The European Media Forum (EMF) has said that the BBC should sell of Radios 1 and 2. I cannot think of anything more ridiculous. I am sure that the move would raise lots of money for the licence-fee payer, but EMF seem to have missed the main point about the BBC. It is a public service. As well as being the "jewels in the crown" of the BBC, for many people, Radios 1 and 2 are the front-shop of the BBC. It is how they get introduced to the great institution. Selling them off would rip the heart out of dear old Auntie Beeb. The radio stations themselves would lose their essential nature by selling them off and making them, presumably, commercial-carrying. If Radio 1 had been a commercial station since its inception, they would have got rid of John Peel in about 1969 - or perhaps never hired him. They would have never let him play Ivor Cutler, that's for sure! Similarly, I doubt whether a privatised Radio 2 would air "The Organist entertains" of "Listen to the Band".
The EMF report says that commercial radio has been "baldy bruised" by what it infers is unfair competition from the BBC, with its large funds and cross-media fertisliation. Surely, the answer to that is to set up, at long last, a couple of national commercial popular music radio stations with their own national FM wavebands? We ought to remind ourselves that, at the moment, the only national commercial radio station on FM is Classic FM - a niche player. It is feintly ludicrous that there are no mainstream FM national commercial stations - that is where the unfair competition really comes in. Even when there are "national" popular music programmes on commercial radio, like the Top Forty on Sundays, if you are driving along a motorway you have to jiggle with the tuning to listen to it continually. That is ridiculous.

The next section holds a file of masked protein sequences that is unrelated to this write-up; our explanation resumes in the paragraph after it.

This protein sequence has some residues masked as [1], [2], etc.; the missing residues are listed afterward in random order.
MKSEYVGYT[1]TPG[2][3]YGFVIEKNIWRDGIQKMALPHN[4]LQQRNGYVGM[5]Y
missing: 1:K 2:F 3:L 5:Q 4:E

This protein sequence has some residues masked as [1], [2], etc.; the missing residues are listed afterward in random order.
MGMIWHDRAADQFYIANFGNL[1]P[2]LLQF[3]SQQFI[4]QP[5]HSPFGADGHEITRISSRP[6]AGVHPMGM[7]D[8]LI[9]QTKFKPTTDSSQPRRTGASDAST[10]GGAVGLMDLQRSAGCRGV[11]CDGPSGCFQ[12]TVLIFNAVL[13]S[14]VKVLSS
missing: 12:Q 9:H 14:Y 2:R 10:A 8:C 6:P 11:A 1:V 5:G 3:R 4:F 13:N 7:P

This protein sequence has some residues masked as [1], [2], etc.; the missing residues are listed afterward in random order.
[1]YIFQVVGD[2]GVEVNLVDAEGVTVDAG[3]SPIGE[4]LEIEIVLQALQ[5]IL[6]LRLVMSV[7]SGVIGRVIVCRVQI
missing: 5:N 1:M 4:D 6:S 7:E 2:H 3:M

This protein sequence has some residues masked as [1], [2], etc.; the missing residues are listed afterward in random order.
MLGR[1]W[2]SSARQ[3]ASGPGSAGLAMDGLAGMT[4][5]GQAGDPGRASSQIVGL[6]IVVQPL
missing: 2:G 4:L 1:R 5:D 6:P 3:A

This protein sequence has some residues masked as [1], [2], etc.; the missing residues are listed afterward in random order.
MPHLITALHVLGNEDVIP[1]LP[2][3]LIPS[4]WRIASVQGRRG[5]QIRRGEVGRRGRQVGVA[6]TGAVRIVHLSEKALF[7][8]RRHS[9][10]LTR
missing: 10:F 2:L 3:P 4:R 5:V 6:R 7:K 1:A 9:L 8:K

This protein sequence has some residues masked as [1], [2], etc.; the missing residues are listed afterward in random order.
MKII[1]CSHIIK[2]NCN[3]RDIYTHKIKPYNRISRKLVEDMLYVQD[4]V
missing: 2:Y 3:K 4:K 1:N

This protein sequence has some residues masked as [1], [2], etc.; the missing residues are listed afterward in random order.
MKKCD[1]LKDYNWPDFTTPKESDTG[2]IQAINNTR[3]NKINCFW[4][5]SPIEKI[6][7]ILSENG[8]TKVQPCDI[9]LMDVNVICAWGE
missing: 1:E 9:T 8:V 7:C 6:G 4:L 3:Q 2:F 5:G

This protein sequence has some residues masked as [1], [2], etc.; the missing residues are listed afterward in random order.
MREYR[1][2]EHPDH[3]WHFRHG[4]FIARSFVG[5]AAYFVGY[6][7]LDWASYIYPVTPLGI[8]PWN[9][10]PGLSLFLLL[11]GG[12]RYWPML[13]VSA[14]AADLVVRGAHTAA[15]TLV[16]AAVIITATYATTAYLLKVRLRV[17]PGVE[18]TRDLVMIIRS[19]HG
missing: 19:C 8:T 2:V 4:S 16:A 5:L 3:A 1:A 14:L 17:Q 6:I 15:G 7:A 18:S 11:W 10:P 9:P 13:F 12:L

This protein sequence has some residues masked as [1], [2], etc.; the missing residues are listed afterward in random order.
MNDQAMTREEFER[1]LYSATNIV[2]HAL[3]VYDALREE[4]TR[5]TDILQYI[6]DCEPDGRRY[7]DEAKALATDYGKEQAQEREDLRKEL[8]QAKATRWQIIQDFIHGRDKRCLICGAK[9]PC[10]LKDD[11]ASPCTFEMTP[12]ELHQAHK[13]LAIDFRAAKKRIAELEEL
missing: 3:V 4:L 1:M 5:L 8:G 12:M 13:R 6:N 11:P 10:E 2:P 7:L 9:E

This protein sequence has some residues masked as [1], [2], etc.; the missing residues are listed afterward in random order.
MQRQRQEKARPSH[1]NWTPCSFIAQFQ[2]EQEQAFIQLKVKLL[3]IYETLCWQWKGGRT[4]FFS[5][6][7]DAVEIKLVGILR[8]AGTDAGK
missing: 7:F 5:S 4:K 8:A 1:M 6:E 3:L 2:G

By the way, for a "badly bruised" commecrial sector, they aren't doing too badly out of it. Radio One and Two have a combined audience of 25%. If you compare that with commercial local radio stations, perhaps a fair comparison because they are mainly centred around popular music, those stations have a 32.2% share of the audience (the national commercial stations have a further 10.5% share). "Badly bruised"? My foot.
Fascinatingly, the European Media Forum is part of the European Policy Forum, whose President is one Graham Mather, Conservative Member of the European Parliament from 1994 to 1999.